Masdar, the UAE state-owned renewables firm, has acquired a 49% stake in a major UK wind project in the North Sea.
Signed on the sidelines of the COP28 conference in Dubai, Masdar is farming into the Dogger Bank South (DBS) wind farm, operated by Germany’s RWE, around 60 miles off the coast of England.
Masdar said they will jointly invest £11bn on the massive project.
RWE will remain operator with a 51% stake having sold Masdar the remainder, expected to close in the first quarter of 2024.
The three gigawatt DBS is planned to be capable of powering up to three million UK homes and creating up to 3,000 jobs.
Construction “could start as early as end 2025” said Masdar, with the first 800MW planned to come online in 2029.
DNS is expected to be fully operational by the end of 2031.
UAE industry minister, Masdar chairman and COP28 president, Sultan Al Jaber, said: “As one of the world’s largest offshore wind farms, the Dogger Bank South project will make a huge impact on reducing emissions while supplying millions of UK families and businesses with clean, affordable and secure energy.”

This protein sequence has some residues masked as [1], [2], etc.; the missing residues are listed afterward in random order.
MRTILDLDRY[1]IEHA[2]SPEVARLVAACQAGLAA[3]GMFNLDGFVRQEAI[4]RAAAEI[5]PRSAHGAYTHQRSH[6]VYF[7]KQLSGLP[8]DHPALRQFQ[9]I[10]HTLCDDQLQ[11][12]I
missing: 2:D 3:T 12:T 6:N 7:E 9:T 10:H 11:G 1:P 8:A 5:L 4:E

Masdar said it builds on the £10bn UAE-UK Sovereign Investment Partnership to invest in technology, infrastructure and the energy transition.
RWE CEO Markus Krebber added: “We’re delighted to welcome Masdar onboard as our partner and co-investor in the delivery of our Dogger Bank South projects which, at 3GW in size, make up RWE’s largest offshore wind development in the UK.
“With Masdar, we have a strong and renowned partner at our side who shares our ambition to further drive the growth of offshore wind energy. In combination with RWE’s many years of experience in the development, construction and operation of offshore wind farms, we are in an excellent position to strongly support the decarbonisation of the UK.”
UAE agenda at COP
It comes as reports this week highlighted plans by the UAE to use the COP28 conference to push energy deals for Masdar and the state-backed oil and gas firm ADNOC, including exports of the latter’s hydrocarbons.
Leaked documents were reported by the BBC and the Centre for Climate Reporting alleged Sultan Al Jaber, who presides over the conference as president, would raise commercial issues with nearly 30 countries.